Capt. Presley O'Bannon is Unimpressed

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Somali Pirates Attack US Flag Vessel

WASHINGTON (Reuters) — Pirates using rocket-propelled grenades and automatic weapons attacked a United States-flagged cargo ship on Tuesday off the coast of Somalia, but they failed to board the craft, the ship’s owner said.

The crew of the ship, the Liberty Sun, was unharmed, but the vessel suffered damage, according to a statement from the owner, Liberty Maritime Corporation, of Lake Success, N.Y.

A United States military official said the Liberty Sun was attacked about 11:30 a.m. Eastern Daylight Time. The Bainbridge, a destroyer, was sent to provide assistance, the official said.

The USS Bainbridge, the same US Navy destroyer that was involved so prominently in the rescue of Capt. Phillips, is named after US Navy Commodore William Bainbridge. When Commodore Bainbridge was a mere Captain in October of 1803, his frigate USS Philadelphia ran aground in Tripoli harbor...during an anti-pirating patrol. Capt. Bainbridge and his entire crew were taken hostage by Barbary Coast pirates, held for ransom, and USS Philadelphia was in turn occupied and utilized as a shore battery by the pirates.

I'm sure most of this is sounding familiar.

On the night of February 16th, US Navy Lt. Stephen Decatur (later a Commodore himself) sailed a small captured pirate ship rechristened USS Intrepid into Tripoli harbor. Leading a small unit of US Marines, they boarded USS Philadelphia, killed and captured the pirate contingent aboard, and burned her to the waterline to deny her use to the enemy. Following the successful first stage of the operation, the raiding party then took control of the entire port city of Tripoli and freed Capt. Bainbridge and his entire crew.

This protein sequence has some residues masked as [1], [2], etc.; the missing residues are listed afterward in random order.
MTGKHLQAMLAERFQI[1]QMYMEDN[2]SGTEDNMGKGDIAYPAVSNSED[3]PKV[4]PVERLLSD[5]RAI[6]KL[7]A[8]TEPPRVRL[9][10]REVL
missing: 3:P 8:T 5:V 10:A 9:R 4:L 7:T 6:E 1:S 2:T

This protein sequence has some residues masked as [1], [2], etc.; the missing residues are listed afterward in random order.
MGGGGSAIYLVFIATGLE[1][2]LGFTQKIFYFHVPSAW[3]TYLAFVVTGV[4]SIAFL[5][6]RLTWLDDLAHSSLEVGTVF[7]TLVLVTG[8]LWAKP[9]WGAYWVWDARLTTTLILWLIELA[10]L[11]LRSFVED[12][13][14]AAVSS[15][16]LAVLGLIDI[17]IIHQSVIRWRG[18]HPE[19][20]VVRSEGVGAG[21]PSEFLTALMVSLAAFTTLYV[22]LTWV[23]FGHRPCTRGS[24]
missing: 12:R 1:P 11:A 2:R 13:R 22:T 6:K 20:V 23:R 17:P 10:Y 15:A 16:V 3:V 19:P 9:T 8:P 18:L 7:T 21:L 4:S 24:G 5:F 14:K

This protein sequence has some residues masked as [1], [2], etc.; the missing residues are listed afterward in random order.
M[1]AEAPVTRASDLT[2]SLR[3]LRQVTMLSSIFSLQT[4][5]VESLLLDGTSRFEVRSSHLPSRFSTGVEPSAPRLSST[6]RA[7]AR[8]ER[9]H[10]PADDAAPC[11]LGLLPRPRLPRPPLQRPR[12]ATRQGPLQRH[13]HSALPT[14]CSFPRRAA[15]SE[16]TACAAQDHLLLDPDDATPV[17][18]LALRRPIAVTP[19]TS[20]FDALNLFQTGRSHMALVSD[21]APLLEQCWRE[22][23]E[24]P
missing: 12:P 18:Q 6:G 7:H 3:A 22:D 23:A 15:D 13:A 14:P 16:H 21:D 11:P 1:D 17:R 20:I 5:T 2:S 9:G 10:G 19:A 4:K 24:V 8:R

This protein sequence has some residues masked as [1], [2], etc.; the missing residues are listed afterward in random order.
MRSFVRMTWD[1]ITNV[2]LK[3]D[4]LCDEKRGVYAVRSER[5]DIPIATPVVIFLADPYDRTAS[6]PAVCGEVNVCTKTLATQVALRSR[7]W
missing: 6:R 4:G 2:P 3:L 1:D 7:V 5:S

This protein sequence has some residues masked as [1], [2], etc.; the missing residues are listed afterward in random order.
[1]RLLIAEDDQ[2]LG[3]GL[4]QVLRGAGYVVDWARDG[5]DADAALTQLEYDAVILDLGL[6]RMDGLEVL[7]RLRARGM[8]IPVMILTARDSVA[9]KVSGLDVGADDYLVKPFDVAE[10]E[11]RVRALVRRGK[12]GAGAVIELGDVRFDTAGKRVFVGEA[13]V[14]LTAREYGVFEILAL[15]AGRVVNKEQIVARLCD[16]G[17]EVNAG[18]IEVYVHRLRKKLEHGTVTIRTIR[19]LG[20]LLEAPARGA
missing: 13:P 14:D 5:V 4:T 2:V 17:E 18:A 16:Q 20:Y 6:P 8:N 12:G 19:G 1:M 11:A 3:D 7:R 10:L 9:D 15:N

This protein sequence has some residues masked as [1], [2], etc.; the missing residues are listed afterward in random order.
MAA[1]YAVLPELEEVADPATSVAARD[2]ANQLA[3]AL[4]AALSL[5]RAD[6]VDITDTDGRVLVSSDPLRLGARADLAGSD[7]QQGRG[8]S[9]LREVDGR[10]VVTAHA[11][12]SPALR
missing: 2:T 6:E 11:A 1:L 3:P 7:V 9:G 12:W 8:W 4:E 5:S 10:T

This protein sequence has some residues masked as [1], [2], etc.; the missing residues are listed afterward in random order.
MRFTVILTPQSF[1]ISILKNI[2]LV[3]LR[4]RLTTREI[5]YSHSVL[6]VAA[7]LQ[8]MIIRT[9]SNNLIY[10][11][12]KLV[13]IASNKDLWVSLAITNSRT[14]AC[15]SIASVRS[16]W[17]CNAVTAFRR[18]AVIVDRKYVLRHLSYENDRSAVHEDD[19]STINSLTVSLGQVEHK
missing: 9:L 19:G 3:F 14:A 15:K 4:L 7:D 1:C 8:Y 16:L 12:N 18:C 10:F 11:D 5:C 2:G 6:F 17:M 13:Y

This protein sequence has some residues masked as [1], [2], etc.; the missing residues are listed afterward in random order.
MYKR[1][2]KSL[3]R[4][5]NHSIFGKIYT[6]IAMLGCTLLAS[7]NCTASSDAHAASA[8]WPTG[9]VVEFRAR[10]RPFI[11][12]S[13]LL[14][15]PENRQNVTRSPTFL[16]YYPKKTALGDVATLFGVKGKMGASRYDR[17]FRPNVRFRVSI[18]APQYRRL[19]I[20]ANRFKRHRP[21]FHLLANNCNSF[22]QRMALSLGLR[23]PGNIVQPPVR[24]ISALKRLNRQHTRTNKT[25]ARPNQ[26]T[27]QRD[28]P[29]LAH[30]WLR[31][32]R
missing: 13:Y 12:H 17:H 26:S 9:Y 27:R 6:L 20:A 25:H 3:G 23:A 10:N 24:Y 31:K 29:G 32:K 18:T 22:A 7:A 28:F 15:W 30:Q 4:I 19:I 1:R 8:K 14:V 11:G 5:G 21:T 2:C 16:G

The line of the Marine Hymn "From the halls of Montezuma to the shores of Tripoli" immortalizes the actions of the Marines and Lt. Decatur forever.

However, the Barbary Coast pirate war dragged on, and it wasn't until Marine Lt. (later Capt.) Presley O'Bannon led a mixed force of US Marines and mercenaries overland from Alexandria, Egypt to the Tripolian city of Derna (which is one hell of a march, by the way) and attacked the garrison there, securing the city's capture in May of 1805. With that action, a peace treaty was secured and the First Barbary War effectively ended.

So what modern lessons can be learned from this?

1) Piracy has been a way of life on the African coasts since waaaaay before it became trendy with today's Somalis (and the American media for that matter.)

2) The pirates haven't really changed their methods: kidnapping and capture of goods for ransom and demanding "tribute" is still the rule of the day.

3) (and this is the punchline) President Jefferson recognized that a strong naval presence in the region was just the beginning, and the only effective way to deal with piracy on the seas is to deal with it's roots on land. Defending ships at sea is just that: a defensive action. To take the fight to the enemy, you have to root out their strongholds on the beach. And that, even (especially) today, requires US Marines.

There is a lot of talk about how to best defend commercial ships that are at sea in the Gulf of Aden right now, and these defensive measures are certainly necessary, but they will not solve the problem. Piracy in the region can only be solved through offensive action. There is just too much water and too many ships to effectively safeguard in a defensive posture only. We have to take the fight to them. In short, turn loose the US Navy and US Marine Corps and let them do their jobs.

One other thing that hasn't changed much...when piracy on the Barbary Coast first became an American issue in the 1780's, then Ambassadors Thomas Jefferson and John Adams were dispatched to speak with Tripoli's ambassor to London, Abdul Rahman Adja, about the increasing piracy and demands for tribute off the Barbary Coast. Adja's response, as relayed by Jefferson to then Sec/State John Jay, was in part:

It was written in the Koran, that all nations which have not acknowledged the Prophet are sinners, whom it is the right and duty of the faithful to plunder and enslave; and that every muslim who is slain in this warfare is sure to go to Paradise.

The more things change....

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